It had to be last year or the year before or even 1998, when the economic climate was far more prosperous and its future bright. Don’t ask me to pinpoint the exact trade show, conference, or meeting where this conversation took place. What is not forgotten is the “r” word uttered by the successful contractor.

“Recession,” he said. “That’s what we need. We need a recession.”


More silence.

Maybe because I had this perplexed, stunned, and frightened expression on my face, the successful contractor felt compelled to explain his out-of-the-blue statement.

“You see, with a recession, we’ll weed out all of those bad contractors that are out there today,” he said. “We have too many [contractors] now who are not of quality or are not certified. Many don’t provide good service or undercut the good ones.…”

After a full minute of explanation, the successful contractor concluded, “With a recession, the bad ones should fade away.”

Time will tell. Time will certainly tell.

It's Better to Be Proactive

Now, we don’t want to be the messenger of bad news, but we must be honest here. Economic experts were uncertain about the future of the economy prior to the Sept. 11 attacks. Today, experts appear to be in agreement that the economy is in — or headed for — a recession. What they disagree on is the extent of the downturn.

In a nutshell, hopes of a fourth-quarter recovery disappeared in the wake of the recent terrorist attacks. The airline industry ground to a halt, the stock market faltered, and expectations fell for the automotive, financial, and entertainment sectors. Based on what we can gather from economic experts, expect the hvacr industry to be hit hard, too.

In this week’s lead story, news and legislation editor Greg Mazurkiewicz doesn’t necessarily paint a pretty picture of things to come in this trade. Factored into the equation were business and consumer confidence, shipment information, and much, much more. Admittedly, it could take weeks or months to fathom the extent of the damage and determine when the bottom might be reached, and when a recovery may take hold. Many wild cards are still in play.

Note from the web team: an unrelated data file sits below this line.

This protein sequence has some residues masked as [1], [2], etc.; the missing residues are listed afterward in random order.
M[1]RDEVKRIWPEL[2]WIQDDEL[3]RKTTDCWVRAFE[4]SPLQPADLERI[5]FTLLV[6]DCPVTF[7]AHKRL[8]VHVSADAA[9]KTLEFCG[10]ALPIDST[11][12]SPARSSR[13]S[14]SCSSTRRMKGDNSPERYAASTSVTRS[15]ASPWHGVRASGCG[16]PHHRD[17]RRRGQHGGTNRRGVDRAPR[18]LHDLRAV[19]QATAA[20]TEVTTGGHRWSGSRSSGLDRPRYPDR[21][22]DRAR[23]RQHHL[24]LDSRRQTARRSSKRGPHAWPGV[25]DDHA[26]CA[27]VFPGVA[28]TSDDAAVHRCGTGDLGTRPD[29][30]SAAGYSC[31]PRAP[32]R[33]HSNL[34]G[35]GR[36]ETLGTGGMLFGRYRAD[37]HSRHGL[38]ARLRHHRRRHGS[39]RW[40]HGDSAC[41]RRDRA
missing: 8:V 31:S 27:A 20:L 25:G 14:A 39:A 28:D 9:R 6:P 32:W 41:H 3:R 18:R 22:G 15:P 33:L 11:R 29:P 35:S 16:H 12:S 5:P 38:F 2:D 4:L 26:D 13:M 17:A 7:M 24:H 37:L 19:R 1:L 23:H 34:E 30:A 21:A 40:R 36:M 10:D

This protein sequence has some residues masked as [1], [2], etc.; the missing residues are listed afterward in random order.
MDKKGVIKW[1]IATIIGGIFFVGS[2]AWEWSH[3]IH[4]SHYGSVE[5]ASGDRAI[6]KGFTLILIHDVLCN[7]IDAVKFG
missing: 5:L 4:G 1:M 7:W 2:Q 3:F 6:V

It’s best to be prepared for the worst, though, isn’t it? It’s far better to be proactive than reactive, correct?

Weathering the storm

In this week’s issue, we relay what possibilities lie ahead. From here on out, though, we plan to provide information designed to help you keep your business running should times get worse instead of better.

Even before Sept. 11, News editors have been busy gathering needed advice, help, and direction from successful contractors who have weathered economic turbulence over the years. We are in the process of surveying our 2001 “Best Contractor to Work For” award winners for words of wisdom. We have a strong contractor advisory board that we can turn to. And, we have questioned, at length, marketing, business, and economic consultants, with the hvacr contractor in mind.

Our first of many “Ways to Weather the Storm” reports is scheduled for next week. By all means, if you have some words of advice to pass along that could help your fellow contractors, do not hesitate to contact me by phone or e-mail. Of course, should you want a certain issue addressed, make us aware of it and we’ll try to provide possible solutions.

Looking back, there rings some truth in the prediction from that successful contractor several years ago. A recession will certainly put the heat on those who are unprepared. Count on The News to provide the needed guidance, tools, and information to help you get through these uncertain times.

Skaer is editor-in-chief. He can be reached at 248-244-6446, 248-362-0317 (fax); (e-mail).

Publication date: 10/01/2001